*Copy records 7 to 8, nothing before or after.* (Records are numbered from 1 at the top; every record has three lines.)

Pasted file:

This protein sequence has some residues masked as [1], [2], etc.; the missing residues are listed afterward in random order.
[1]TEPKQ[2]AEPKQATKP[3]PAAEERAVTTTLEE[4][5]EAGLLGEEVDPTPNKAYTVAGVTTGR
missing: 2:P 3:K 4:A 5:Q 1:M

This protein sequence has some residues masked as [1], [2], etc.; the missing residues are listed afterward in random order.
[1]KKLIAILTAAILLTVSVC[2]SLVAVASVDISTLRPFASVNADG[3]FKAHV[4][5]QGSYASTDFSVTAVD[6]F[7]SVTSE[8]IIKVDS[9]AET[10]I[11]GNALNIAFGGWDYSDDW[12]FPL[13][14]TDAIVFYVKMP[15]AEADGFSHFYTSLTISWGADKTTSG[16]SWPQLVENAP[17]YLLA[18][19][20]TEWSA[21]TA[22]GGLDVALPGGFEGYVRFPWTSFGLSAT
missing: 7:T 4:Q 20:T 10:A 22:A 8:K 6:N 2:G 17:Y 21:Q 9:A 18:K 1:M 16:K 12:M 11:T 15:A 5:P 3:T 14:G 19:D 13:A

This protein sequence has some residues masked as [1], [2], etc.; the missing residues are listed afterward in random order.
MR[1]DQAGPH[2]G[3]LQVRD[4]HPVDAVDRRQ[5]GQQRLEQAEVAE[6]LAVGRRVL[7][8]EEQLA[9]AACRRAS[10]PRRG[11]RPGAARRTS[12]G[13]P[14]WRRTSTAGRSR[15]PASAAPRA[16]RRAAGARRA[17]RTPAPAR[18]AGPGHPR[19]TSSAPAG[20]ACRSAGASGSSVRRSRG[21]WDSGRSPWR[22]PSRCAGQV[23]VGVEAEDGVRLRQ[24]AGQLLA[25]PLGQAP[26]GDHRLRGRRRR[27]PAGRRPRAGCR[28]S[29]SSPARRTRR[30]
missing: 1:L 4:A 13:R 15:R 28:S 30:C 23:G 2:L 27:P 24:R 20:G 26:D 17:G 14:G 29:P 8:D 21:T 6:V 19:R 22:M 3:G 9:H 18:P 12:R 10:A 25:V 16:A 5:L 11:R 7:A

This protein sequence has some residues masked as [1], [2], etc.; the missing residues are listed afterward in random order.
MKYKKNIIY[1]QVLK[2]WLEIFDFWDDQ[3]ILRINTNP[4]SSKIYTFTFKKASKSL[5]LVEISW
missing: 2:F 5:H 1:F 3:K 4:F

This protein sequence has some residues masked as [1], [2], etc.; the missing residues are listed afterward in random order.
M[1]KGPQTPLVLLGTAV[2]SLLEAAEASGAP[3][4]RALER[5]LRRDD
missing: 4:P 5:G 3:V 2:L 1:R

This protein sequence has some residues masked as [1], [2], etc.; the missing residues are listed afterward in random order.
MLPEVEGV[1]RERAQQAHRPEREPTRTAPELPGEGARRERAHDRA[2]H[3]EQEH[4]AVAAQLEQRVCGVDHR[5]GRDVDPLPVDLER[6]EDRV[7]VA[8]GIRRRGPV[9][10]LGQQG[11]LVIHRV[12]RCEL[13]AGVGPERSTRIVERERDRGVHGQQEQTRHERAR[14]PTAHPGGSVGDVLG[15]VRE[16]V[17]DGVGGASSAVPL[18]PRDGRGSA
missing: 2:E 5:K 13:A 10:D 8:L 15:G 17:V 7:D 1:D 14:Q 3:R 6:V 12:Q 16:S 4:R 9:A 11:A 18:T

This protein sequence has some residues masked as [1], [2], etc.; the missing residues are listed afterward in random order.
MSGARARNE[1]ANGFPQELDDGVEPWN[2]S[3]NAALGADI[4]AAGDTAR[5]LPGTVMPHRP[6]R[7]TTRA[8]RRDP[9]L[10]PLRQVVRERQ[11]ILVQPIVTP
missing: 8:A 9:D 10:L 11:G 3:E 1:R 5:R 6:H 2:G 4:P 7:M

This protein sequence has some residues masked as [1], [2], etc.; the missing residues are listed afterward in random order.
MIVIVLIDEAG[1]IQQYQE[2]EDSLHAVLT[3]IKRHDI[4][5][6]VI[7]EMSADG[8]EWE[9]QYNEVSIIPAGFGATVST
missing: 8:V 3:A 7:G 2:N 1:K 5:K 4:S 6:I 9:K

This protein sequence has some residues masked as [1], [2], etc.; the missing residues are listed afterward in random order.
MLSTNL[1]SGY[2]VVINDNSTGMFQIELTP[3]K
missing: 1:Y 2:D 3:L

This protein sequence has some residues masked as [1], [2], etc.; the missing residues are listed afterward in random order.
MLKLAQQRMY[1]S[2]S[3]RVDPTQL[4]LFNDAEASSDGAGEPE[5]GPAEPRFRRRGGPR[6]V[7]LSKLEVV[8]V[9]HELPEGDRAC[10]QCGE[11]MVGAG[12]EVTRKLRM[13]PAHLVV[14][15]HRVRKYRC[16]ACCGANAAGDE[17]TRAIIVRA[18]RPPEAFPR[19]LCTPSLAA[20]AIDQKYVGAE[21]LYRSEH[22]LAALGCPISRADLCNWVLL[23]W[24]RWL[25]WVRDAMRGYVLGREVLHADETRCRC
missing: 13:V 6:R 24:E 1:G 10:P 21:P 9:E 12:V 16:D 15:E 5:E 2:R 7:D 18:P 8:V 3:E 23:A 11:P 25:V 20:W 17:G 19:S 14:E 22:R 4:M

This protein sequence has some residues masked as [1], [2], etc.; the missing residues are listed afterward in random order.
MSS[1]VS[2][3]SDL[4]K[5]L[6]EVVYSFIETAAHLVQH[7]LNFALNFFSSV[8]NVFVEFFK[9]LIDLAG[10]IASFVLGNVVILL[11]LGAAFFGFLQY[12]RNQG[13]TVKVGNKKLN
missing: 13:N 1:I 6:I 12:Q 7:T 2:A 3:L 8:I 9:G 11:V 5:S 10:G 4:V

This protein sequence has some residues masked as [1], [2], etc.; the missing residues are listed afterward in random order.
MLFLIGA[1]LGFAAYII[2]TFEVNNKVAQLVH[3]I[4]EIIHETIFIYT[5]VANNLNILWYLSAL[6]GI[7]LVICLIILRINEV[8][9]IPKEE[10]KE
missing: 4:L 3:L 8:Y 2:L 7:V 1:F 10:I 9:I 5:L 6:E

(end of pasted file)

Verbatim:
This protein sequence has some residues masked as [1], [2], etc.; the missing residues are listed afterward in random order.
MSGARARNE[1]ANGFPQELDDGVEPWN[2]S[3]NAALGADI[4]AAGDTAR[5]LPGTVMPHRP[6]R[7]TTRA[8]RRDP[9]L[10]PLRQVVRERQ[11]ILVQPIVTP
missing: 8:A 9:D 10:L 11:G 3:E 1:R 5:R 6:H 2:G 4:P 7:M

This protein sequence has some residues masked as [1], [2], etc.; the missing residues are listed afterward in random order.
MIVIVLIDEAG[1]IQQYQE[2]EDSLHAVLT[3]IKRHDI[4][5][6]VI[7]EMSADG[8]EWE[9]QYNEVSIIPAGFGATVST
missing: 8:V 3:A 7:G 2:N 1:K 5:K 4:S 6:I 9:K